SCREEN-AF study results published in JAMA Cardiology

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iRhythm Technologies collaboration
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iRhythm Technologies has announced the results of the SCREEN-AF study, led by researchers at Sunnybrook Health Sciences Centre in Toronto, Canada and University Hospital in Leipzig, Germany, published in JAMA Cardiology.

The transatlantic clinical trial found that the use of the Zio (iRhythm) ambulatory cardiac monitor led to a tenfold increase in the detection of atrial fibrillation (AF) versus patients receiving standard clinical care. One out of every 20 patients in the heart monitoring group was found to have a new diagnosis of AF and, as a result, 75% of those patients were subsequently prescribed a blood thinner medication for protection against strokes.

The study results lend support for Zio as a screening tool for early detection of AF, iRyhthm said in a press release, and have important implications for stroke prevention, especially as the prevalence of AF and AF-associated strokes is increasing with the aging of the population. Zio was found to be well tolerated and effective, and the results enabled some patients to receive anticoagulant therapy (anti-clotting medication) which has the potential to avert future strokes.

“Approximately one-third of those who have AF are not aware that they have it, leaving them at a significantly elevated risk of stroke,” said Michael Coyle, CEO at iRhythm. “The clinical validation that iRhythm has seen through its recent trials—mSToPS and SCREEN-AF—demonstrates that Zio proactively identifies arrhythmias based on risk factors, helping undiagnosed populations remotely monitor their symptoms and effectively seek treatment before more serious problems can occur.”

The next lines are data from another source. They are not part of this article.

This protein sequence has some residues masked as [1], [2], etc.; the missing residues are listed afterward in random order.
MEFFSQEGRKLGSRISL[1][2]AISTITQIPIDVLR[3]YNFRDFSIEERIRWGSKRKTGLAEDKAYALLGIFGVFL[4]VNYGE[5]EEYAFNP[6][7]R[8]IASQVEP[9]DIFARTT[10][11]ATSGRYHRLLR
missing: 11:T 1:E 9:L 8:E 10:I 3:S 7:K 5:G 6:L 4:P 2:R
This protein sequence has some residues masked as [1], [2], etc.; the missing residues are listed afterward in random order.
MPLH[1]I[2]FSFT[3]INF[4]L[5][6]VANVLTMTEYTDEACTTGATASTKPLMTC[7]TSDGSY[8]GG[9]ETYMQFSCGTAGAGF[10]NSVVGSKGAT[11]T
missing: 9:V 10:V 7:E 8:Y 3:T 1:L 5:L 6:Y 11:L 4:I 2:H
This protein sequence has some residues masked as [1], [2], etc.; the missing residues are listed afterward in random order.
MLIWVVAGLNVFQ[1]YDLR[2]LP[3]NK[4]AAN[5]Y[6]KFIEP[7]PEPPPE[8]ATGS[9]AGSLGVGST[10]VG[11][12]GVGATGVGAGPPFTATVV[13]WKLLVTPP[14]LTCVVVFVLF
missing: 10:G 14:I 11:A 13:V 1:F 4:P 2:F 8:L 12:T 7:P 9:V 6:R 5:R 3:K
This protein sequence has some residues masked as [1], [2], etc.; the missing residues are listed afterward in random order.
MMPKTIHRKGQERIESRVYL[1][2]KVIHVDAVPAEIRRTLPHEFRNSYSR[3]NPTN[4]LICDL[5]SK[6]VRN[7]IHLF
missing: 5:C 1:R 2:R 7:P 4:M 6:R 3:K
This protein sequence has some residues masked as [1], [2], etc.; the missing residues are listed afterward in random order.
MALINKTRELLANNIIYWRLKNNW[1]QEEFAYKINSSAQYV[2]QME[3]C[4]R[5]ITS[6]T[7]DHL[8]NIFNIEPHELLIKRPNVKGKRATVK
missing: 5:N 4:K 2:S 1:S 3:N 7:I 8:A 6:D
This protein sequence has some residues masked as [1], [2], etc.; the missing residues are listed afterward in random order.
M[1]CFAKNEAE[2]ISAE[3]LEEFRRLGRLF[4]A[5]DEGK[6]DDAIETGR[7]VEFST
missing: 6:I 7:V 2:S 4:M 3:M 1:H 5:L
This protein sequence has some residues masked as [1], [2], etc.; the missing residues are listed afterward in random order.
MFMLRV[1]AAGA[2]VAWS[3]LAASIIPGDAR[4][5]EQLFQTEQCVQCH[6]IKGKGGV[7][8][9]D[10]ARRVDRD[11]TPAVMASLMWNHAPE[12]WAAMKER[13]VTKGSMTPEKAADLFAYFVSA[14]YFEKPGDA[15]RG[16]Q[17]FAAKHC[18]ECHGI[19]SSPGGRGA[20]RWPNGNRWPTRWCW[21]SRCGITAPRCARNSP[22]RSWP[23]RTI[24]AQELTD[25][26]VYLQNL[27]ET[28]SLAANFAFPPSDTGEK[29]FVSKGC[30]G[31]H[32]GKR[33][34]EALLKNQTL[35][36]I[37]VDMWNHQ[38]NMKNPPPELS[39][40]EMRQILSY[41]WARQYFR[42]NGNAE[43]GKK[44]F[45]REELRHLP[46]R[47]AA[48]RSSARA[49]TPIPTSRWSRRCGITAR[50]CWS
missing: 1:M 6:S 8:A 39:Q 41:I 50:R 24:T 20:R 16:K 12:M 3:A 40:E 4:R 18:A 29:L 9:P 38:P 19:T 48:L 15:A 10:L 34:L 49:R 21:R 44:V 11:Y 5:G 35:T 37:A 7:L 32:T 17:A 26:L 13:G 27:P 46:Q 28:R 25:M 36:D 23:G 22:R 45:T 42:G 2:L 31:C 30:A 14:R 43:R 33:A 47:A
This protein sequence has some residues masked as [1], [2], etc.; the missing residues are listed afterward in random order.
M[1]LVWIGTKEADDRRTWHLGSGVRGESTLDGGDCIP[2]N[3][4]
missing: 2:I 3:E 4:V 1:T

Unlike handheld ECGs, watches, and blood pressure monitors, wearable continuous ECG devices can serve as both a screening tool and a diagnostic test, likely reducing the need for confirmatory testing. When compared with implanted cardiac monitors, wearable ECG devices are noninvasive, less costly, more accessible, and can be self-applied by patients at home.

Commenting on the news, Justin Hall, GM and VP EMEA at iRhythm, said:“AF is currently the leading independent risk factor of stroke, with more than 886,000 new people being diagnosed across Europe each year. As with many heart conditions, the key to improving the outcome of AF—and therefore the associated risk of stroke—is through earlier and more accurate detection. The sooner an individual is diagnosed; the sooner medical practitioners can deploy the best course of treatment. This is something that Zio can help to achieve, even during the ongoing pandemic, through accurate, remote monitoring.”

“The big challenge is that atrial fibrillation is often a silent risk factor that can be difficult to detect with current methods,” says David Gladstone, the study’s principal investigator and stroke neurologist from Sunnybrook Health Sciences Centre and Department of Medicine in the University of Toronto Temerty Faculty of Medicine. “If we are able to better detect atrial fibrillation, then more people could receive treatment for it earlier, and more strokes ought to be prevented,” adds Gladstone, who recently presented the research findings at the World Stroke Congress.

“These results are an important step towards stroke prevention by early detection of atrial fibrillation,” said Dr. Rolf Wachter, co-principal investigator, cardiologist at the University Hospital in Leipzig, Germany and scientist at the German Center for Cardiovascular Research.

In recent months, iRhythm has also been awarded a positive recommendation from the National Institute for Health and Care Excellence (NICE), as well as being named a recipeint of the UK government’s AI in Health and Care Award.


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